The death sentence of Devinder Pal Singh Bhullar must not be carried out. It will divide India

After a conviction based solely on shaky evidence, Bhullar's appeal for clemency was rejected by the Indian government on earlier this year and time is running out

Click to follow
The Independent Online

Crowds attending the funeral of Margaret Thatcher on April 17th may have noted a smaller, more muted protest as they passed Downing Street, one which had nothing to do with the former prime minister but rather looked to quietly continue to raise awareness of their own cause.  The Protest, run by Kesri Lehar, The Wave for Justice is known as the ‘save a life vigil.’ The life it seeks to save is that of Devinder Pal Singh Bhullar, a prisoner on death row in India.

Professor Bhullar was convicted of involvement in the bombing of the All Indian Youth Congress in New Delhi in 1993, killing 9 and leaving 36 wounded. In 2001 he was sentenced to death, yet the evidence on which his conviction stands is agreed by many to be tenuous, with even the Public Prosecutor who appeared against Bhullar during his Supreme Court appeal of 2002 describing the sentence as a ‘Judicial Error’ due to the conviction being based solely on an uncorroborated confession from Bhullar, later retracted. His appeal for clemency was rejected by the Indian government on April 12th of this year.

I became aware of Bhullar nine days later, when leaving my flat in Leith I heard music and saw in the distance a parade slowly but sparklingly moving along the street. There were so many people, many of whom were Sikh, some were not, and as they moved along they invited onlookers to join them in their celebrations of the Indian New Year. In their midst drove a float decorated with paper lotus blossoms which carried the older people and those in wheelchairs. As I watched a man came and gave me a leaflet by Kesri Lehar, detailing the case of Devinder Pal Singh Bhullar.

The death penalty is anathema to me on principle, however what made this case particularly despicable (and perhaps what made me stop and ask more questions) is not only  the shaky evidence used to convict Bhullar, but his ailing mental health. I read the leaflet then walked into the march, joining three women who I asked about Professor Bhullar. ‘This is not an execution,’ said one of the women ‘if the government kill him it will be an assassination. If this happens there will be a lot of anger in India.’

This is also the opinion of Parmjeet Singh ,  a representative of Kesri Lehar - “Bhullar is a victim of state brutality’ he tells me ‘this [sentence] upholds the barbaric and draconian laws of the state.” He elaborated on the TADA law under which Bhullar was convicted. The Terrorist and Disruptive Activities (Prevention) Act is no longer in force, yet during the years it was (1985 - 1995) it was condemned by human rights organisations  for the powers it gave the state to detain prisoners for up to a year and to assume guilt unless the party proved themselves to be innocent. In the Punjab, where there is a Sikh majority this act was implemented in ways which would leave scars on the region for years to come. A paper by Human Rights Watch entitled Punjab in Crisis lists some of the violations on human rights.  The cases are harrowing in their brutality but I think it is important to read if you wish to understand the impact of TADA. In the context of the act it is possible to see how Bhullar’s execution could be interpreted as an assassination, as well as a continuation or even a vindication of the TADA laws which threw the Punjab into crisis in the aftermath of the assassination of Indira Gandhi and the massacre of November 1984.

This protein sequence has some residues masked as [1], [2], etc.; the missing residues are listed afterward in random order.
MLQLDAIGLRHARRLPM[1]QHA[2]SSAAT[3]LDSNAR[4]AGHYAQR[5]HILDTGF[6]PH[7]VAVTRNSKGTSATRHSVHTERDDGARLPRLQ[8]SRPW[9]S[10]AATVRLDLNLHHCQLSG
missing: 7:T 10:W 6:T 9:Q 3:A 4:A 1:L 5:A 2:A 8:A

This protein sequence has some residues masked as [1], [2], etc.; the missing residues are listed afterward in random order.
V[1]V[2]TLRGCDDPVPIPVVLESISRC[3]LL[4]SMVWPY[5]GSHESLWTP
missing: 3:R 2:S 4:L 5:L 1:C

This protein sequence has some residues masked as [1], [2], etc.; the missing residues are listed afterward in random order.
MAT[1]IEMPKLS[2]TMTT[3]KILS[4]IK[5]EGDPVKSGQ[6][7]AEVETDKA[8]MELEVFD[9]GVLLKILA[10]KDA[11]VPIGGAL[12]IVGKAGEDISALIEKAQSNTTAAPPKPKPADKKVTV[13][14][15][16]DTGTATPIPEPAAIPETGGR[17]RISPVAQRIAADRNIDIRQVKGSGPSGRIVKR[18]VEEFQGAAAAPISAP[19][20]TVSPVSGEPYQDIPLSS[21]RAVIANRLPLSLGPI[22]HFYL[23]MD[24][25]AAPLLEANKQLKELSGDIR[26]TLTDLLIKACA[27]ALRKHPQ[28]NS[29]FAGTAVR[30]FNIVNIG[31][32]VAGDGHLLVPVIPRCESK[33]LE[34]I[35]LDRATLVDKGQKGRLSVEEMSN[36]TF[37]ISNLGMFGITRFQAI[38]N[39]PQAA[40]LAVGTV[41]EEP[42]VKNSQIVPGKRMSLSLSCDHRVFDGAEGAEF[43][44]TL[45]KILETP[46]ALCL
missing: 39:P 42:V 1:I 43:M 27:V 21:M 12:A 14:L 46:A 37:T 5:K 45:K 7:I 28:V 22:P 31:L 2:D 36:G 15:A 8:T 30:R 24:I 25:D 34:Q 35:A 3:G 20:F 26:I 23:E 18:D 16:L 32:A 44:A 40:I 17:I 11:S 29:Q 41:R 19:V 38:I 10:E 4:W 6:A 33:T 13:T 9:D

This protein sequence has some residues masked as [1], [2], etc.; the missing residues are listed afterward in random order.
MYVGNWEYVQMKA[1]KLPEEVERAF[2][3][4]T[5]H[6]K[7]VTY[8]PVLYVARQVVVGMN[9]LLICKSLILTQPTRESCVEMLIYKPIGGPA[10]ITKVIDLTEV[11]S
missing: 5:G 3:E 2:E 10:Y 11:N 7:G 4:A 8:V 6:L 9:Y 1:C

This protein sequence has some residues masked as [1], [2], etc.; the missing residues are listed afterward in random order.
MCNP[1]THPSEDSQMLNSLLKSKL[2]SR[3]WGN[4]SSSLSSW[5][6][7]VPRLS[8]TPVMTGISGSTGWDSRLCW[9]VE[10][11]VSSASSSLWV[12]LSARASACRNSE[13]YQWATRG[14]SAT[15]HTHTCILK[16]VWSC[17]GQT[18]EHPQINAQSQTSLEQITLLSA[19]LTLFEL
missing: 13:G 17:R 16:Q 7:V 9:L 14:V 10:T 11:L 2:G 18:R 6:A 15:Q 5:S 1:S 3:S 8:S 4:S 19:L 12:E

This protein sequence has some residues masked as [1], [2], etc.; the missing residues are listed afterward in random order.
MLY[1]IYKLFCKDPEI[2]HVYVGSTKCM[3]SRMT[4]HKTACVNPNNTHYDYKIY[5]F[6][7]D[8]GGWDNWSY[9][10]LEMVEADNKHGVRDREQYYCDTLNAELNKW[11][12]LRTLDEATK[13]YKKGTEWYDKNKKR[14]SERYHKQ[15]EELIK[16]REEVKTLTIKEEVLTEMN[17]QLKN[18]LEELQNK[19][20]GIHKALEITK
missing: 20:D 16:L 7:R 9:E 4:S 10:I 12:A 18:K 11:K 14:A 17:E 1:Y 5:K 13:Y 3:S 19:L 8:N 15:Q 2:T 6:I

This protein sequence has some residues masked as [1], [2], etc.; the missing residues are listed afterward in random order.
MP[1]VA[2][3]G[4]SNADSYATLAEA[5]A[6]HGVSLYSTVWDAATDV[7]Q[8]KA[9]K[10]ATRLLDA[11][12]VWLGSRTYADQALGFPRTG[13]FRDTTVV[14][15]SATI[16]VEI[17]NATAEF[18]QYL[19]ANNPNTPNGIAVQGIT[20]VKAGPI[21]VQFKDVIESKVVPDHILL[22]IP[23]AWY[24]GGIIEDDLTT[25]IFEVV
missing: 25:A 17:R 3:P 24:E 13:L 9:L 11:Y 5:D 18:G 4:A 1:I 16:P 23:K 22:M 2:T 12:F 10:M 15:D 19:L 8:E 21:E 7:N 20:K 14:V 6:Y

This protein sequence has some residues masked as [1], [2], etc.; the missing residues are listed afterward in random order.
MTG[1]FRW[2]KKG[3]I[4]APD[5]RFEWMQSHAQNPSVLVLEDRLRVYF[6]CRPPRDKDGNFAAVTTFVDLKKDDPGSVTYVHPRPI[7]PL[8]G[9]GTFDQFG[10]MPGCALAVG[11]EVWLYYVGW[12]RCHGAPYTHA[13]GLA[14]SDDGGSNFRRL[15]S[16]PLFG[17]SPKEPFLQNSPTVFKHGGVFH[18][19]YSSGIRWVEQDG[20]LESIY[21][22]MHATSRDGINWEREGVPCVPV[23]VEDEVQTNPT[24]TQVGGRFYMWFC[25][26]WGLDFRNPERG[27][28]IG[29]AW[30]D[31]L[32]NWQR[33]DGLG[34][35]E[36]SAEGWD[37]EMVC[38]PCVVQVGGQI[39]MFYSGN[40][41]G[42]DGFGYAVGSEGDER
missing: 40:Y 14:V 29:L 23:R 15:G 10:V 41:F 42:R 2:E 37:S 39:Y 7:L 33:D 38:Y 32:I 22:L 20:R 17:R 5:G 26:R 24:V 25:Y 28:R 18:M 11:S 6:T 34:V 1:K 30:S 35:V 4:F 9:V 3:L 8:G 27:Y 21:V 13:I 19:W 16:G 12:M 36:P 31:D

Parvinder Singh says “this is a test case of the TADA laws, and this is why the Tamils, Kashmiris and Punjabis [all persecuted under the law] stand together. They know that if the government hangs Professor Bhullar this will pave the way for other prisoners committed under TADA to be sent to the gallows.” He points out that the Tamils, 2000 miles south of the Punjab, held a strike for Bhullar where they kept their children off school.

A further aggravating factor in Bhullar’s case is the fact that he was deported from Germany in 1995, a decision later ruled illegal, which has caused Germany among other European countries to call for clemency for Bhullar. “India cannot afford to ignore the calls from abroad for much longer,” says Parvinder.

‘The youth in Punjab will protest’ he adds ‘that is the natural reaction where there is state injustice. The military and security forces will go to Punjab. The government are preparing for a reaction.’

It is reported that during the massacre of the Sikhs in November 1984 those carrying out the killings were calling ‘Khoon Ka Badla Khoon’   which means ‘blood for blood.’ This cry for retribution is self-perpetuating, part of a long cycle of which Bhullar’s execution would be yet another example. If he is executed it will be seen by the Punjabis as a personal attack on their liberty and position within India.

‘India could live in peace’ says Parvinder Singh ‘they have squandered the great opportunity given by their ethnically diverse makeup. This [execution] would undermine confidence in the government.’

It’s impossible to predict the full scale of the reaction to Bhullar’s execution, but it seems that if the government were to kill him it would be taking a step away from peace and united India. The Khalistan movement could be given more credibility, not less as gaps would open up between the Indian government and the minorities within the country.

Devinder Pal Singh Bhullar’s final mercy plea is currently under consideration. I hope that the Indian president takes into account that clemency would not only be kinder but would be more conducive to an India which is seen to protect its minorities and celebrate its diverse ethnic makeup.